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2 more Republicans say they'll support Sotomayor

  • Story Highlights
  • Republican Sens. Kit Bond and Judd Gregg say they'll back Sonia Sotomayor
  • They join six other GOP senators who say they'll vote to confirm
  • Other Republicans say she lets biases, personal opinions play role in rulings
  • Final confirmation vote for Supreme Court seat is expected by Thursday
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WASHINGTON (CNN) -- The Supreme Court nomination of federal Judge Sonia Sotomayor gained even more momentum Wednesday as two more Republican senators announced their support for the country's first Hispanic high-court pick.

If confirmed, Sonia Sotomayor would be the nation's first Hispanic on the Supreme Court and its third woman.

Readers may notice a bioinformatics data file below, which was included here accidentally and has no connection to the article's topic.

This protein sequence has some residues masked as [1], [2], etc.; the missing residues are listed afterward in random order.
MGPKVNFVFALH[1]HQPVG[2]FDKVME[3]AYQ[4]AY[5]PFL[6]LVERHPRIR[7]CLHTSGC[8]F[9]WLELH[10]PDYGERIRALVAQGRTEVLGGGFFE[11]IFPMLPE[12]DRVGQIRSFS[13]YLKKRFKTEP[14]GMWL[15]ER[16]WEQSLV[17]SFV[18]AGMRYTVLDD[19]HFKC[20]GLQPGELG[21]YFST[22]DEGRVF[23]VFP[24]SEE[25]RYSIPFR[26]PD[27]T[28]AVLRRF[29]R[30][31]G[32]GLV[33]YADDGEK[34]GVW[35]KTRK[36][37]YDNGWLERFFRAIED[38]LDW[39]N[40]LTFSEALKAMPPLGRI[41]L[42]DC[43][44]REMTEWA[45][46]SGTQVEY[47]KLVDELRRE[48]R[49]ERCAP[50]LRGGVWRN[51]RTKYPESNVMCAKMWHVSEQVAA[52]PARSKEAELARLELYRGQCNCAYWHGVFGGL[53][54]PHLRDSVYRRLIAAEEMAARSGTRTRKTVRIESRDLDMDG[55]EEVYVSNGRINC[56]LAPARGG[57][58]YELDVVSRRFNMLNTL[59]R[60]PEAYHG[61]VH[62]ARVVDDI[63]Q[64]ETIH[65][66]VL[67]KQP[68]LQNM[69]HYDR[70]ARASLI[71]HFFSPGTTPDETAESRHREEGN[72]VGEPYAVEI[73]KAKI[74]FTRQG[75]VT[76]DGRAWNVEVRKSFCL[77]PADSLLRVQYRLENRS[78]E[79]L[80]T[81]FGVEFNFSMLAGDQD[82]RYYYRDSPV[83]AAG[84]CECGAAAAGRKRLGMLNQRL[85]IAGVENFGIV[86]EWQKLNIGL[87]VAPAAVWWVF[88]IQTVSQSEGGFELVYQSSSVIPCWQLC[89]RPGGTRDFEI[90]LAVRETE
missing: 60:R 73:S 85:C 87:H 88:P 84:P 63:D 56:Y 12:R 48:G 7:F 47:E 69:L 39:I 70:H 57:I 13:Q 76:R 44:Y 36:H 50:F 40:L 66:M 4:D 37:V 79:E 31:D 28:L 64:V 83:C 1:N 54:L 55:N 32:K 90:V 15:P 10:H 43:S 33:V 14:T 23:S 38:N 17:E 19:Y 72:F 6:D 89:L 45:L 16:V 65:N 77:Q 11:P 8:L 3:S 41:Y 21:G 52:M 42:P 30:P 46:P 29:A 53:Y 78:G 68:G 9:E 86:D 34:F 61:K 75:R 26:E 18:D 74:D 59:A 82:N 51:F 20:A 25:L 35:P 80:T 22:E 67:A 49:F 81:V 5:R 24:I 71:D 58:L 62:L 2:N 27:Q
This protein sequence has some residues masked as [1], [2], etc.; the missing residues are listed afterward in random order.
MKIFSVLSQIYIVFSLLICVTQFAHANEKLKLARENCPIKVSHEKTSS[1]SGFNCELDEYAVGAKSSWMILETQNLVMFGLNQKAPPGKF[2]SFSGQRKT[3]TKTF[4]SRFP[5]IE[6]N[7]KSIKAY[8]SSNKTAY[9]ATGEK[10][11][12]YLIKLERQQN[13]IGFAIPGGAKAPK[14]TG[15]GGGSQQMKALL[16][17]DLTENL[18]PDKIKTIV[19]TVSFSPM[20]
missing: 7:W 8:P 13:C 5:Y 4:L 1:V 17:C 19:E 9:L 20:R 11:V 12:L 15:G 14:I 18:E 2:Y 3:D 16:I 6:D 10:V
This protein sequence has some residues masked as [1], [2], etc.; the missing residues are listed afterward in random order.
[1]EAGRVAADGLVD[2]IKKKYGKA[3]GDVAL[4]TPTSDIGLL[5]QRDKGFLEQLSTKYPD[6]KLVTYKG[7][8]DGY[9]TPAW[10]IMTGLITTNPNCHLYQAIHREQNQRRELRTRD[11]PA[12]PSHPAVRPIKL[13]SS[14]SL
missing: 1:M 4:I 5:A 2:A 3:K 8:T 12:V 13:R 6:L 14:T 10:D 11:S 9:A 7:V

If confirmed, Sonia Sotomayor would be the nation's first Hispanic on the Supreme Court and its third woman.

A new nationwide poll also showed that a majority of Americans now believe the Senate should confirm Sotomayor.

Most Senate Democrats and Republicans, however, continued to express sharply differing opinions of Sotomayor's experience and temperament during the full chamber's second day of deliberations.

Democrats praised the nominee as a fair and impartial jurist with an extraordinary life story. Many Republicans continued to portray her as a judicial activist intent on reinterpreting the law to conform with her own liberal political beliefs.

Sen. Kit Bond, R-Missouri, broke with the majority of Senate Republicans when he took to the Senate floor to announce that he would vote for Sotomayor despite disagreeing with several of her rulings.